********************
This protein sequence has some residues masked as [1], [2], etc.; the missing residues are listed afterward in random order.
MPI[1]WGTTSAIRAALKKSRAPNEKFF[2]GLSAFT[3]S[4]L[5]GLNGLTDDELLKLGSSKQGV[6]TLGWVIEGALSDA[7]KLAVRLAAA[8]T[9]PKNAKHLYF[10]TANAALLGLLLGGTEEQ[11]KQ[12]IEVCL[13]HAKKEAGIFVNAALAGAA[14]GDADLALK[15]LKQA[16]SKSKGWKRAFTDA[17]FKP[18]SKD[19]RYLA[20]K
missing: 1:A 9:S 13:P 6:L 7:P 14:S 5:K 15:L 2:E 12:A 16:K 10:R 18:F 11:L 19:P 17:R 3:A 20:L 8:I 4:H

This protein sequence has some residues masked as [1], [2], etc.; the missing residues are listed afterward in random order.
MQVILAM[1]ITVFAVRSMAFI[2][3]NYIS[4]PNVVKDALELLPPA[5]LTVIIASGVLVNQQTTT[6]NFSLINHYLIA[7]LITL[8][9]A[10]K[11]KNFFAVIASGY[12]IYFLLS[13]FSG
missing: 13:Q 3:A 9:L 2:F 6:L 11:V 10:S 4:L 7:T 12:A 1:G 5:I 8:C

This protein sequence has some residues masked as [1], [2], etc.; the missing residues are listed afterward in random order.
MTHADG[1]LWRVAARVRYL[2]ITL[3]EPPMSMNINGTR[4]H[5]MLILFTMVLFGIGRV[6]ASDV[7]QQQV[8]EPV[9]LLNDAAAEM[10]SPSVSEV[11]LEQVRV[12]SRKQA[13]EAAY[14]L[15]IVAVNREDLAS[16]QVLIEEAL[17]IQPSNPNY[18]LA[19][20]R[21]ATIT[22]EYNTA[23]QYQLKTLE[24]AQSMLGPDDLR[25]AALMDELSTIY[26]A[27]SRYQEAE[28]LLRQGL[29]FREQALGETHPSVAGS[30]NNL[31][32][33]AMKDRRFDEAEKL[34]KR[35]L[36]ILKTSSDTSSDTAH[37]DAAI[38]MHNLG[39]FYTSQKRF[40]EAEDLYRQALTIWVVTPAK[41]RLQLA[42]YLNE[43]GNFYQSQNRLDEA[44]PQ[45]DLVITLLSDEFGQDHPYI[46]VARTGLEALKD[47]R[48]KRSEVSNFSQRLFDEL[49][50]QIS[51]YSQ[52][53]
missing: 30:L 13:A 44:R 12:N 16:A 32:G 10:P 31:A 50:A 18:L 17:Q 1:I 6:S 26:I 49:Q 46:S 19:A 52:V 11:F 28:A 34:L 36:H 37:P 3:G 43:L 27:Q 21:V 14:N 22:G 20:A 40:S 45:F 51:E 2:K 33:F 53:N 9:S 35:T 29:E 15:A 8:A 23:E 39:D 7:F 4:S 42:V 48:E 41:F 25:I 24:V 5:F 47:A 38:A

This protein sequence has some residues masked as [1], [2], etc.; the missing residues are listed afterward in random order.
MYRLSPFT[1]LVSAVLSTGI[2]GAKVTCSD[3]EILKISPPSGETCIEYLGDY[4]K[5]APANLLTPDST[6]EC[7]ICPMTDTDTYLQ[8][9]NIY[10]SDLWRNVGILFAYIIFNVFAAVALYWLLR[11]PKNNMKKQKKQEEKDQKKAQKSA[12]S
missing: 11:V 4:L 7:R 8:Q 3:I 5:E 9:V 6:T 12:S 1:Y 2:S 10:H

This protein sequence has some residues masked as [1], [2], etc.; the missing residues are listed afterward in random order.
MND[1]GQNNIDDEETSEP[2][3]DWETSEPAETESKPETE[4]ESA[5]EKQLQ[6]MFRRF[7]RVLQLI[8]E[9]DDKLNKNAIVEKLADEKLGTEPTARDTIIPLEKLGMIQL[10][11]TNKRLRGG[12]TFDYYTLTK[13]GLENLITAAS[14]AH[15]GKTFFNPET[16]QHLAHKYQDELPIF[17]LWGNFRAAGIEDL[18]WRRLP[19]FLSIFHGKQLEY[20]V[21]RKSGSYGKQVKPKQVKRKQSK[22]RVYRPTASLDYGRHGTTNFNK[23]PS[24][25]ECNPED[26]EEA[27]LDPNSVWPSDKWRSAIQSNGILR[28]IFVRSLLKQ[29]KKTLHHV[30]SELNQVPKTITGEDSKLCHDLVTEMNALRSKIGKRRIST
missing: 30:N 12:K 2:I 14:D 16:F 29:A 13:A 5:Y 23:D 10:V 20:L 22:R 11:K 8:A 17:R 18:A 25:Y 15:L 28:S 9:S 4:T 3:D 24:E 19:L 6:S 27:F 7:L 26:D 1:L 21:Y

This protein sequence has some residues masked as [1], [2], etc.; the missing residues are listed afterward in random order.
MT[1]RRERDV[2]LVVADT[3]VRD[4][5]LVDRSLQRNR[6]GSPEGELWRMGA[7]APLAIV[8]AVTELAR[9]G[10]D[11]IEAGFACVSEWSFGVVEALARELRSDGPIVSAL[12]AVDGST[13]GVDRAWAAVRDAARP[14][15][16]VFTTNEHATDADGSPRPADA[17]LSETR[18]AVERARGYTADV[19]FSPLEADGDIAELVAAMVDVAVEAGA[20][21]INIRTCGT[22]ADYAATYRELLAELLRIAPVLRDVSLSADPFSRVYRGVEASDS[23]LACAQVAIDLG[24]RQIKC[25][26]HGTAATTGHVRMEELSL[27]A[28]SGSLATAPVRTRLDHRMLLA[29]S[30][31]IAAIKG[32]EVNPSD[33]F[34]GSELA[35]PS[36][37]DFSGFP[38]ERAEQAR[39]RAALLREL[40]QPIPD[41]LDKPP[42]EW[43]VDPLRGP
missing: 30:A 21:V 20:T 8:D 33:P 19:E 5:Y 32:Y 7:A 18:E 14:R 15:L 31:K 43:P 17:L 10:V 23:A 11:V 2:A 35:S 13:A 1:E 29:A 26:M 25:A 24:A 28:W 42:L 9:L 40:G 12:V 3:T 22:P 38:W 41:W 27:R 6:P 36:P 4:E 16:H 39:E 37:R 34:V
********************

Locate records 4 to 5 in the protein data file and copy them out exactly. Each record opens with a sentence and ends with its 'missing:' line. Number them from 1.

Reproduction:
This protein sequence has some residues masked as [1], [2], etc.; the missing residues are listed afterward in random order.
MYRLSPFT[1]LVSAVLSTGI[2]GAKVTCSD[3]EILKISPPSGETCIEYLGDY[4]K[5]APANLLTPDST[6]EC[7]ICPMTDTDTYLQ[8][9]NIY[10]SDLWRNVGILFAYIIFNVFAAVALYWLLR[11]PKNNMKKQKKQEEKDQKKAQKSA[12]S
missing: 11:V 4:L 7:R 8:Q 3:I 5:E 9:V 6:T 12:S 1:Y 2:S 10:H

This protein sequence has some residues masked as [1], [2], etc.; the missing residues are listed afterward in random order.
MND[1]GQNNIDDEETSEP[2][3]DWETSEPAETESKPETE[4]ESA[5]EKQLQ[6]MFRRF[7]RVLQLI[8]E[9]DDKLNKNAIVEKLADEKLGTEPTARDTIIPLEKLGMIQL[10][11]TNKRLRGG[12]TFDYYTLTK[13]GLENLITAAS[14]AH[15]GKTFFNPET[16]QHLAHKYQDELPIF[17]LWGNFRAAGIEDL[18]WRRLP[19]FLSIFHGKQLEY[20]V[21]RKSGSYGKQVKPKQVKRKQSK[22]RVYRPTASLDYGRHGTTNFNK[23]PS[24][25]ECNPED[26]EEA[27]LDPNSVWPSDKWRSAIQSNGILR[28]IFVRSLLKQ[29]KKTLHHV[30]SELNQVPKTITGEDSKLCHDLVTEMNALRSKIGKRRIST
missing: 30:N 12:K 2:I 14:D 16:F 29:A 13:A 5:Y 23:D 10:V 20:L 22:R 11:K 8:A 17:R 18:A 25:Y 15:L 28:S 9:S 4:T 3:D 24:E 19:L 6:S 27:F 7:L 26:D 1:L 21:Y